One of the most prevalent qualities of blockbuster cinema is constant one-upmanship, where each new $200 million dollar behemoth has to up the ante in terms of seemingly endless destruction, brought to you by whatever cutting edge technology best renders skyscrapers crumbling to dust while killing thousands of CG extras. Even though we know that the citywide destructions depicted in pretty much every superhero movie released these days are pieces of fiction and that there isn’t a real human cost to the mayhem, it’s becoming increasingly hard to find guilt-free entertainment value out of such displays of wanton carnage.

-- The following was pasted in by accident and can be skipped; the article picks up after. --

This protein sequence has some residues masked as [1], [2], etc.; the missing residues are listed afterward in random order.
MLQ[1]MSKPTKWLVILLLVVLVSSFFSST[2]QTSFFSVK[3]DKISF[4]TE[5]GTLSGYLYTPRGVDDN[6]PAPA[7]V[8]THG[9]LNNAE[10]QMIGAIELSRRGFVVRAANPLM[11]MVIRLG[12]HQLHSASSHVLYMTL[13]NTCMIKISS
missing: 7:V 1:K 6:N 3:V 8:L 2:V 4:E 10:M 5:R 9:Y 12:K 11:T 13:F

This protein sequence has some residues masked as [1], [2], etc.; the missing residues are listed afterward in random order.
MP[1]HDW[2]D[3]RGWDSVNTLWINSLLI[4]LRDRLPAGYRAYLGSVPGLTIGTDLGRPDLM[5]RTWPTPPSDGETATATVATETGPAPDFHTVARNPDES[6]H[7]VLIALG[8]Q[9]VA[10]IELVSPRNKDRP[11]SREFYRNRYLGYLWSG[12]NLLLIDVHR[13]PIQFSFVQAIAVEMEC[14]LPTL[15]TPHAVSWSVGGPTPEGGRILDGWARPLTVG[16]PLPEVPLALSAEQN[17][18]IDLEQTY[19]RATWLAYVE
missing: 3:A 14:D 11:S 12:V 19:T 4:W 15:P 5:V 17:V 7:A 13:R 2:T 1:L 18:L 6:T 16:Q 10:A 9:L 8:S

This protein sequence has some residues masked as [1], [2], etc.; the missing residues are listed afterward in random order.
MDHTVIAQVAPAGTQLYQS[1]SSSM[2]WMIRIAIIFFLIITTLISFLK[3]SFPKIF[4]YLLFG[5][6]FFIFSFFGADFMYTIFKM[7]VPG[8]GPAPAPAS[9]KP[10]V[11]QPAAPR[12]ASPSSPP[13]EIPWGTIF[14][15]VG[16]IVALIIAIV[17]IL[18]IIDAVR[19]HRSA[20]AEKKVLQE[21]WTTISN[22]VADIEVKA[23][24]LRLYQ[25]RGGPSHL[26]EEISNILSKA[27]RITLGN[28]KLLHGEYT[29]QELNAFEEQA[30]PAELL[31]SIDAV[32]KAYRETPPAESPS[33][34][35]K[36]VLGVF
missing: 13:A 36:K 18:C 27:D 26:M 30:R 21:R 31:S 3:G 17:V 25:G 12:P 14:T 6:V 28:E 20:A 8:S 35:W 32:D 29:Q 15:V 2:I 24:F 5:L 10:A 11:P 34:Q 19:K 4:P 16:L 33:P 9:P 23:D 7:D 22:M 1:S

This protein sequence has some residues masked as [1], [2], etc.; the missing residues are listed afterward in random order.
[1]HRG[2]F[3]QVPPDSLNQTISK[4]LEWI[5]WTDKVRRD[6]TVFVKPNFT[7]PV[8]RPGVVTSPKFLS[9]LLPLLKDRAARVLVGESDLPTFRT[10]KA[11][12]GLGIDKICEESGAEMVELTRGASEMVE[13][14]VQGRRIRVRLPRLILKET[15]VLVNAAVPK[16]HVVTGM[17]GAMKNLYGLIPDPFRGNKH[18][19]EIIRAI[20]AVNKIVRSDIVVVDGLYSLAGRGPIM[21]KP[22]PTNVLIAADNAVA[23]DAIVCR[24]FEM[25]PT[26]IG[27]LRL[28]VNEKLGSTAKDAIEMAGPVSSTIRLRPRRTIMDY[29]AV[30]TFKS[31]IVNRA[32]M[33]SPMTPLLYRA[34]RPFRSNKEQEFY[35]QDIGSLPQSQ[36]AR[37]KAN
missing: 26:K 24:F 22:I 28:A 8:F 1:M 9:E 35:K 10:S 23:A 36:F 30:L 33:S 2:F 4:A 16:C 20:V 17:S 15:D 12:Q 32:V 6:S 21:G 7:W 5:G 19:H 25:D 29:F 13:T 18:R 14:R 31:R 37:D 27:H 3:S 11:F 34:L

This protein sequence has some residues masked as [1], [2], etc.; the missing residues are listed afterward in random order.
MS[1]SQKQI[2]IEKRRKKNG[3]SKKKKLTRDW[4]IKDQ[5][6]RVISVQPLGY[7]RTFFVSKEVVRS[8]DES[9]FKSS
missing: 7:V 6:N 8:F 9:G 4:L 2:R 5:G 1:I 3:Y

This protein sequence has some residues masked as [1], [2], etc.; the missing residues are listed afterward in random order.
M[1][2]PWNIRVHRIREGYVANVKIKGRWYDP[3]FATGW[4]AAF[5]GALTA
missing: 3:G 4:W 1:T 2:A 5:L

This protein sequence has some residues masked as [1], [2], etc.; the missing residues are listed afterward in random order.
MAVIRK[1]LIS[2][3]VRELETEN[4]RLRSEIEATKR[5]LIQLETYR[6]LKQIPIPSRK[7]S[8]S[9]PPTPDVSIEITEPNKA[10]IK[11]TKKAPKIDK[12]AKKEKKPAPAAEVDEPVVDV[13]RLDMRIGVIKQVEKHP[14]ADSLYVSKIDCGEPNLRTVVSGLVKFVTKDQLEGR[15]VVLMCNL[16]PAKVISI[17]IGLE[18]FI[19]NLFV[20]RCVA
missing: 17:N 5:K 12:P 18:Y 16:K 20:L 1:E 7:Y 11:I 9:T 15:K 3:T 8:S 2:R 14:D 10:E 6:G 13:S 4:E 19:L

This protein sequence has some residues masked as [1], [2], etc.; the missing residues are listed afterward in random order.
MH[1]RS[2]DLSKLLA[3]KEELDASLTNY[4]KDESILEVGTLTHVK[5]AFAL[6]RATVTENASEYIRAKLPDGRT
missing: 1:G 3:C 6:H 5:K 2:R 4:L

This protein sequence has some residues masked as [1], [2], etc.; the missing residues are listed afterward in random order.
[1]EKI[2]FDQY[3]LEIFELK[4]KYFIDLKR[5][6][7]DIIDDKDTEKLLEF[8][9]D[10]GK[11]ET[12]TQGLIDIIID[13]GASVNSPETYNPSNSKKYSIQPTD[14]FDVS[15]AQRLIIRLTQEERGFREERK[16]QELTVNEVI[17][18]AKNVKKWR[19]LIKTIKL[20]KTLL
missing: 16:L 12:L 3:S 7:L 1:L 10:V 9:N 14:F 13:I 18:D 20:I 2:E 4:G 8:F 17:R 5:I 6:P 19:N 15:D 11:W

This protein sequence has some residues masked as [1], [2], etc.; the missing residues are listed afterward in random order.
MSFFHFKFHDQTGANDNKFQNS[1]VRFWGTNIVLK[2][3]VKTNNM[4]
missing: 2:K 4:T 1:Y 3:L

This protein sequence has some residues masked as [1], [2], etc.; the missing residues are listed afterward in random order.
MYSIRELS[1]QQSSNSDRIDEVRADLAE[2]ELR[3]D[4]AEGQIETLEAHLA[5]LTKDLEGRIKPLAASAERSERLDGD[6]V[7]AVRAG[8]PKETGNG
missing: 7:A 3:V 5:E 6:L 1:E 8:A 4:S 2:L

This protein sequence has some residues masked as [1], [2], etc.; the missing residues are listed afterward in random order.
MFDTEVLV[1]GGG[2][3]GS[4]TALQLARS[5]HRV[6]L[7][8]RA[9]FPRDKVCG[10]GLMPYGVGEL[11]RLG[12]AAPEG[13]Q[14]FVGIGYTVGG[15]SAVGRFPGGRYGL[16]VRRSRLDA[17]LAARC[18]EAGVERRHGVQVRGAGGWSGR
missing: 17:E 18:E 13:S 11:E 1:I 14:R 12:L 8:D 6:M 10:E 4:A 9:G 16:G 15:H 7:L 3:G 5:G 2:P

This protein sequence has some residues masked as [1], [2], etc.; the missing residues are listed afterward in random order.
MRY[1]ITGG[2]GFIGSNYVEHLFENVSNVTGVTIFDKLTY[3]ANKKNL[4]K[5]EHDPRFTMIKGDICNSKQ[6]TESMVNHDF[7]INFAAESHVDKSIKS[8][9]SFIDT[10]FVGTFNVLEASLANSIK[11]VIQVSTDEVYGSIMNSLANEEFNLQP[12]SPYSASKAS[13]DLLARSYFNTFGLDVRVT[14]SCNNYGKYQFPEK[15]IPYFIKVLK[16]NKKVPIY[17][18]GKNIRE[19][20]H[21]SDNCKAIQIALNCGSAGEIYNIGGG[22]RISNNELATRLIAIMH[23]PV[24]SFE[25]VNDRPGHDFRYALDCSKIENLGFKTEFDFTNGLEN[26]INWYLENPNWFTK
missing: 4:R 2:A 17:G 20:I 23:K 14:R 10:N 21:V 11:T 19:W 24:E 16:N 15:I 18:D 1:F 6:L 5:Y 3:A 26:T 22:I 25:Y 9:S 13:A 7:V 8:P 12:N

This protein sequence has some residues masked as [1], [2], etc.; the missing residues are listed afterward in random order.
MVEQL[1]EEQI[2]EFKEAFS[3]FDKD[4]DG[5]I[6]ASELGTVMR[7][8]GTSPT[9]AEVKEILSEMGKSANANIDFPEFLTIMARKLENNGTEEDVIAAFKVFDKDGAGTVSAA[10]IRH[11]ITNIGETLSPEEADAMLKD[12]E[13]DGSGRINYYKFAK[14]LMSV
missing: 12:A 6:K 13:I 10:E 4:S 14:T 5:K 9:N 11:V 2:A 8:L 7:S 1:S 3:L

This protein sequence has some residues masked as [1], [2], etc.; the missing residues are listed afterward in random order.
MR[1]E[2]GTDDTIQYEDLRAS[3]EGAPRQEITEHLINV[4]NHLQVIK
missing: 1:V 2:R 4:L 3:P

One of the most famous examples of this problem is the finale of “Man of Steel,” where the damage that Superman and Zod’s game of extreme tag around downtown Metropolis would have cost the city an estimated $2 trillion in damages. That’s without even mentioning the death toll, which must have been in the millions. PBS Idea Channel must have notice this ongoing trend, so they created a video where host Tom Honeycutt compares the fictional damages of such action scenes in superhero or disaster movies to the financial and human costs of real life disasters like Hurricane Katrina.
This is a fascinating video, mainly because it succinctly illustrates the stunning gap between the ways rebuilding efforts take place in real life vs. the superhero world. Watch the video below.